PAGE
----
Driving America's Dependence on Oil.
Automobiles are one of the biggest sources of greenhouse gas emissions in the U.S. - and Ford's auto fleet has had deplorable fuel efficiency ratings. Ford also leads the industry in blocking state and federal efforts to improve auto emissions and efficiency. It was Ford's lobbyists that took the lead in keeping improved fuel efficiency standards out of the 2005 Energy Bill. Meanwhile, Ford has spent millions on "greenwashing" ads to portray itself as an environmental leader. In April, Ford awarded its new CEO $28 million for only four months of work, just as the company moves ahead with plans to close plants and cut more than 30,000 hourly positions.
Maximum Profits, Minimal Accountability
At Halliburton, war profiteering is big business. Since the Iraq war began, Halliburton has been awarded more than $20 billion in government contracts. Now Congress is investigating $2.7 billion in waste and overcharging by Halliburton - including bills for three times the meals that U.S. troops actually received in Iraq. With these sky-high prices comes an embarrassingly low level of service, such as water contaminated with feces that Halliburton delivered to troops for bathing, laundry and even making coffee. Now, after charging taxpayers billions of dollars for their government contracts, Halliburton has announced plans to cut and run, moving its corporate headquarters from Houston to Dubai, which will likely make it easier for the company to pay less U.S. taxes.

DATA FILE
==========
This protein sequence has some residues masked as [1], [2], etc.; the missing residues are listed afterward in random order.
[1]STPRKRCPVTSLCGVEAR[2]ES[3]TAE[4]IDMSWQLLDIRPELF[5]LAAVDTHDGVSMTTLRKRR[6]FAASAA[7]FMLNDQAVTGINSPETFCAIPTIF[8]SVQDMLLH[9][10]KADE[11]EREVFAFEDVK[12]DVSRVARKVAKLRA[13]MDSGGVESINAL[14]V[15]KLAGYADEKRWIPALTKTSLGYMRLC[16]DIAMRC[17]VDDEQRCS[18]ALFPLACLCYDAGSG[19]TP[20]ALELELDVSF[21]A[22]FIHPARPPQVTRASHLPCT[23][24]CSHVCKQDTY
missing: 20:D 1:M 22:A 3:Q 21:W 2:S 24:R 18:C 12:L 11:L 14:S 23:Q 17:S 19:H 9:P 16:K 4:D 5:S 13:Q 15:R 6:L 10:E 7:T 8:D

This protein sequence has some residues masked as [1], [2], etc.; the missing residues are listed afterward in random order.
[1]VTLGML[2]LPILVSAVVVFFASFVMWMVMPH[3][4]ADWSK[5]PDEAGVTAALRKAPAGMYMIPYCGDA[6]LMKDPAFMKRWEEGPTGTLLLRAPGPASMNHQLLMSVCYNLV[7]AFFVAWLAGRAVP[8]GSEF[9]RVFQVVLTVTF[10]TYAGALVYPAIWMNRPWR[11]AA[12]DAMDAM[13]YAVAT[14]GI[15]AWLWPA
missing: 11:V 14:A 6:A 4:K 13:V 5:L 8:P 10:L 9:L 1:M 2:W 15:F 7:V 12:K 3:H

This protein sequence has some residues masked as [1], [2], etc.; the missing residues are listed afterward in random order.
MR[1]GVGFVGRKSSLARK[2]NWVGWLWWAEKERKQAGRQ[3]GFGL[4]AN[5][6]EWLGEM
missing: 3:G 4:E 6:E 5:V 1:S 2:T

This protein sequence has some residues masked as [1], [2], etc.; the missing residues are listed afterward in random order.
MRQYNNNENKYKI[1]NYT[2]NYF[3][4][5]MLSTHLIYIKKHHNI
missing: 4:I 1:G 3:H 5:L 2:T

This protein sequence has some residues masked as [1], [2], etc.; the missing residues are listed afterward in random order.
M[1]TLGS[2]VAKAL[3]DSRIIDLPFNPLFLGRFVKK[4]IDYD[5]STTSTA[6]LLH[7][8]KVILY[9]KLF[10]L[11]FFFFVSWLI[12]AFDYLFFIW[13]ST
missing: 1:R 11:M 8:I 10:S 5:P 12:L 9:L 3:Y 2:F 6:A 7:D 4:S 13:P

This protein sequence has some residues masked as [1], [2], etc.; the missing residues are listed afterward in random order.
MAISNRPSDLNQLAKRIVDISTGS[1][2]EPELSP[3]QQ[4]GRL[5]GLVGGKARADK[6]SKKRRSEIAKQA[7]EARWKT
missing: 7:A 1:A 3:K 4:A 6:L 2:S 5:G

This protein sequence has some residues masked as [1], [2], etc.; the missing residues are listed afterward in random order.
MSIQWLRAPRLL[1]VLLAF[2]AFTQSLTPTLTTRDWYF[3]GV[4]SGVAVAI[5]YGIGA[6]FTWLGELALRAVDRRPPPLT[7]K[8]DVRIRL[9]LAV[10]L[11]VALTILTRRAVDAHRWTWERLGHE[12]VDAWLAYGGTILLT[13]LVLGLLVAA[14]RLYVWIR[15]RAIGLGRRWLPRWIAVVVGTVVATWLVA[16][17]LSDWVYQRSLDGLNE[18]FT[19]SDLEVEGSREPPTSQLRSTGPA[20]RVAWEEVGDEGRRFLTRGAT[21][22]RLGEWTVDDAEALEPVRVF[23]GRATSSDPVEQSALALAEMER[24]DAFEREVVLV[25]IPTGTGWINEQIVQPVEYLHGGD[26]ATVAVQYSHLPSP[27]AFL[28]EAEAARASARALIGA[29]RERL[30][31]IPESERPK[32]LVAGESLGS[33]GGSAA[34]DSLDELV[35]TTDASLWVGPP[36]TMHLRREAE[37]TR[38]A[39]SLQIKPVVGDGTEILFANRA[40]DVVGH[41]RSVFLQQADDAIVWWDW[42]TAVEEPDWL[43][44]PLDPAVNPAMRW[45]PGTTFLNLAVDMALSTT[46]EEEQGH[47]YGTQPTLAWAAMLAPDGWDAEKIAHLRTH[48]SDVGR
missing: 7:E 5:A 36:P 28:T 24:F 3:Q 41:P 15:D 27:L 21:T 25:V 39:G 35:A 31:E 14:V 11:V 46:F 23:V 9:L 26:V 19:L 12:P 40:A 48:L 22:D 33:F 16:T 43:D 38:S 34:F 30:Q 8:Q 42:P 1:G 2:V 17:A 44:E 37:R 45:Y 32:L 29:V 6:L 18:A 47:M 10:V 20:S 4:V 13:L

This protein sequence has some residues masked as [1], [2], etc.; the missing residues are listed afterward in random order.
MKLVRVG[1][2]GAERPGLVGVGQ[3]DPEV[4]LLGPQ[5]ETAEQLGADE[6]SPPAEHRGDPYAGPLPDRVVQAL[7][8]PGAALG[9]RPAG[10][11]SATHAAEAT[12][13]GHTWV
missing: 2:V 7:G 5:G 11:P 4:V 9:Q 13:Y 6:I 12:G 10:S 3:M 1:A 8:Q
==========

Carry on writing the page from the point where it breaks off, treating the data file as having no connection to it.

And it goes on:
The Clear-Cut Truth about Kleenex
Kimberly-Clark may say its tissues are soft on the nose, but their paper products are hard on the Earth. The world's largest tissue maker refuses to use recycled fiber in Kleenex and its other popular products. Kimberly-Clark's appetite for clear-cut fiber is driving the destruction of ancient forests in the North American "Boreal" - a pristine forest critical for stabilizing the climate and home to migratory birds and 80 percent of Canada's indigenous peoples. Kimberly-Clark has repeatedly broken environmental pledges, denied its role in the destruction and recently released a new policy on procuring fibers that is a weak attempt to dodge growing public criticism.
Big Pharma's Bad Medicine